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Monday, July 2, 2012

The Fugu Truffle Fruit

Cooking for someone is an heavy responsibility - food can be deadly. A spoiled item here, a forgotten allergy there, an improperly used ingredient can inadvertently turn a festive occasion into an alarm. And some foods are just riskier than others. 

Ayam buah keluak, Chilli Padi, Singapore

Ever noticed that almost all foods that allegedly require courage to eat involve animals? The poster child for this would be fugu, or the puffer fish. Source of the deadly poison tetrodotoxin,  dining on fugu is literally putting your life in the chef's hands.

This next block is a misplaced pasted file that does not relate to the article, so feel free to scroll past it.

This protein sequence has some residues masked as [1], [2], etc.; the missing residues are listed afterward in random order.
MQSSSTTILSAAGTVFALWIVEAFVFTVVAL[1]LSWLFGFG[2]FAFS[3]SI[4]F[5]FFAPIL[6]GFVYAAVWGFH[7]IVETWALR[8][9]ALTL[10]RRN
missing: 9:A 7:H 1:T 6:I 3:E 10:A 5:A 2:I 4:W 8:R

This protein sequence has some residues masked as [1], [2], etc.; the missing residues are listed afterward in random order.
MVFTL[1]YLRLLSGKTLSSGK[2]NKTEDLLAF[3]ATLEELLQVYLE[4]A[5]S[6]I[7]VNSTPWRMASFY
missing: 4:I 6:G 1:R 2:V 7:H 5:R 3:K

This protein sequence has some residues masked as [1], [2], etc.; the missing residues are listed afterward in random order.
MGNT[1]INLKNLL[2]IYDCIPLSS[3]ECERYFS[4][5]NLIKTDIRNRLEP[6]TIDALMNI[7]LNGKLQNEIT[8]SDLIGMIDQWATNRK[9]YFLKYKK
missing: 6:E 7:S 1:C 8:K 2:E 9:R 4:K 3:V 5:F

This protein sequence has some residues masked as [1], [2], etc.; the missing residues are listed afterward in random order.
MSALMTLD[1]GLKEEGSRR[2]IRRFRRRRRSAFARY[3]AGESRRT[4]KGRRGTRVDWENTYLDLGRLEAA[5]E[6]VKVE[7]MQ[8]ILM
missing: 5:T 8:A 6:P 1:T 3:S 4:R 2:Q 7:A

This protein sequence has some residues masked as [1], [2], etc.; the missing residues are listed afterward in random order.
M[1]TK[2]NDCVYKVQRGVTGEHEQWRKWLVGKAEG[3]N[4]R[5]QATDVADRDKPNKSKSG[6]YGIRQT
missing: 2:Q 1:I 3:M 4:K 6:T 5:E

The buah keluak spooned out
The iconic dish of Peranakan cooking, however, is the chicken or pork stews cooked with buah keluak, the poisonous fruit of the Pangium edule plant native to Southeast Asia. The nutlike fruit contains high levels of hydrogen cyanide, and requires proper fermentation and laborious preparation before being served. On fermentation, the fruit turns jet black, and conveys a musky truffle-like flavor and aroma, which conveys a heady perfume to the long stewed meat.

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